After decades using generators, residents in the world’s oldest rainforest are a step closer to microgrid power


imageThe federal government will sign off on a multi-million-dollar deal to bring power to townships living among the World Heritage-listed Daintree rainforest in Far North Queensland.The bulk of residents and businesses in the Daintree, north of Cairns, have long relied on diesel generators for their power needs — a fact that often stuns visitors to the world’s oldest rainforest.On Monday afternoon, the government will sign a $19.3 million deal at a community meeting with the Brisbane-based Volt Advisory Group, which will construct a microgrid in the community later this year.Power generated by new and existing solar panels will be fed into the microgrid and turned into hydrogen, which would power about 700 homes and be used for seasonal storage and large-scale generators.Member for Leichhardt Warren Entsch, who has been campaigning for a power source in the Daintree for decades, said the microgrid would have no impact on the environment.He said an underground cable network would be placed under existing roads and a generator station built on land that had already been cleared in the Cow Bay area.

“This will get rid of about 6 million litres of diesel burnt in the middle of the Daintree rainforest and all the generators,” Mr Entsch said.

“This will make a difference to the local school, which is very close to closing, because the number of kids has dropped right back.”I’m hoping by bringing a more reliable source of power to the area it will encourage people to stay, to attract young families, to keep the school going and support businesses.” Russell O’Doherty has headed up the Daintree Renewable Energy group for years, which was instrumental in securing a $1 million feasibility study into the microgrid, paid for by the federal government.He said he had recently sold his home in the Daintree ahead of a move to Victoria for personal reasons and that the fight to bring power to the area had been exhausting, due to opposition from some members of the community.”Everyone else in the state has reliable, affordable electricity, yet the Daintree has basically been kept in the dark and forced to use dirty, smelly, noisy diesel generators that aren’t efficient, and [are] costly,” Mr O’Doherty said.”We’ve had a lot of detractors over the years and the arguments that they are using are just nonsensical.”To say that if the Daintree gets affordable, reticulated electricity, that the Daintree will be destroyed and overdeveloped, it’s absolute rubbish.”Who would want to destroy the Daintree? You’ve got the local town plan that restricts development.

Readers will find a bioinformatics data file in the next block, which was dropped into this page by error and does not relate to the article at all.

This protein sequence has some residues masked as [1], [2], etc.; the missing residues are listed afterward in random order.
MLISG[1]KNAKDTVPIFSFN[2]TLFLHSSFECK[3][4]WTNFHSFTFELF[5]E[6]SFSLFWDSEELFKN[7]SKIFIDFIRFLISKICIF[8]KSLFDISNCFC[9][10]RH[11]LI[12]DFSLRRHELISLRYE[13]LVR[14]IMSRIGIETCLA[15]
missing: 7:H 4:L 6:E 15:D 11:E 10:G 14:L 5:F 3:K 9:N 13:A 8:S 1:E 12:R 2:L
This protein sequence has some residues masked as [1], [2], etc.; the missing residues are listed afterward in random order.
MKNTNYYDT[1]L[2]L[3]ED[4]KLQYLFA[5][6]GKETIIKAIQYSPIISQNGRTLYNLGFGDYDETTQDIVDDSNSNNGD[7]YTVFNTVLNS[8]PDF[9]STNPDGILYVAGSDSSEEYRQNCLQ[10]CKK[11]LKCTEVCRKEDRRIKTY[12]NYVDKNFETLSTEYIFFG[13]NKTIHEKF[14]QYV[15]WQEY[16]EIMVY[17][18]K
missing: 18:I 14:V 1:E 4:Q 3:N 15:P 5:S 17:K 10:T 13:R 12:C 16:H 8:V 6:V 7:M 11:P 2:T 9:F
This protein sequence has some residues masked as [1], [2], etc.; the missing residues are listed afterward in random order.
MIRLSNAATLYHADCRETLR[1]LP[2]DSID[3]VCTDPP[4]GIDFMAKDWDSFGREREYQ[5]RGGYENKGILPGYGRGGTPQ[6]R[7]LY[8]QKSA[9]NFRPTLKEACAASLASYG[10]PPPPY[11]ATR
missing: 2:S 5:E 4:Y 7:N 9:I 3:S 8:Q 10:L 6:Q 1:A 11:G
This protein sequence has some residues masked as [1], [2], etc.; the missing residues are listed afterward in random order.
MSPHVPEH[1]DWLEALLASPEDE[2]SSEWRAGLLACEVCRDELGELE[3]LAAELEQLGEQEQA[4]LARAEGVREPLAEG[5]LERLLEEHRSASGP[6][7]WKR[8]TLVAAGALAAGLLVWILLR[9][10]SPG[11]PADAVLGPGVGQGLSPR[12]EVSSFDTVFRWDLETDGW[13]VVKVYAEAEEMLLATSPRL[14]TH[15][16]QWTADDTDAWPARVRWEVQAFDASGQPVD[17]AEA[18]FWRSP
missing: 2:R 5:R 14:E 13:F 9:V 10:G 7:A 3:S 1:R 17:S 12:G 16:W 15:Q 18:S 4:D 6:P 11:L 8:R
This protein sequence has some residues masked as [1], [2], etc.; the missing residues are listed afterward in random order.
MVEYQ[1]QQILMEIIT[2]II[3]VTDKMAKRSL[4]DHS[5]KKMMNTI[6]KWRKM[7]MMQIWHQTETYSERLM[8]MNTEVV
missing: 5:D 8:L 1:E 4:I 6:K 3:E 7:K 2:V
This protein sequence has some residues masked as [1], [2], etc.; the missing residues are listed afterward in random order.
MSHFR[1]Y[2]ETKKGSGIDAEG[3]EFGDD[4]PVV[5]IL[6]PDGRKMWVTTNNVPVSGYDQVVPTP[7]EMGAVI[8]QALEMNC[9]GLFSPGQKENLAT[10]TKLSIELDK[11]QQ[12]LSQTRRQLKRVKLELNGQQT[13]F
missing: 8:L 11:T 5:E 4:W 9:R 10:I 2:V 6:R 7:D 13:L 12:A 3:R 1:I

“I would have thought as greenies, they would be totally supportive of it.” Former Douglas Shire mayor Mike Berwick said he had serious concerns about the microgrid project, including that making power more available would see more businesses and residents move to the area, subsequently impact on the environment.”This is an area of national and global environmental significance,” Mr Berwick said.

“The hydrogen technology is totally untested for this kind of circumstance.You can’t make hydrogen and store it on the Daintree coast.” He said there also had not been adequate community consultation.”There’s been no community survey, no-one has asked the community what they want,” he said.”Are people going to be forced to hook up to the grid? “How can you put in a grid that’s going to cost them to connect and cost them ongoing when they already have stand-alone systems?”.

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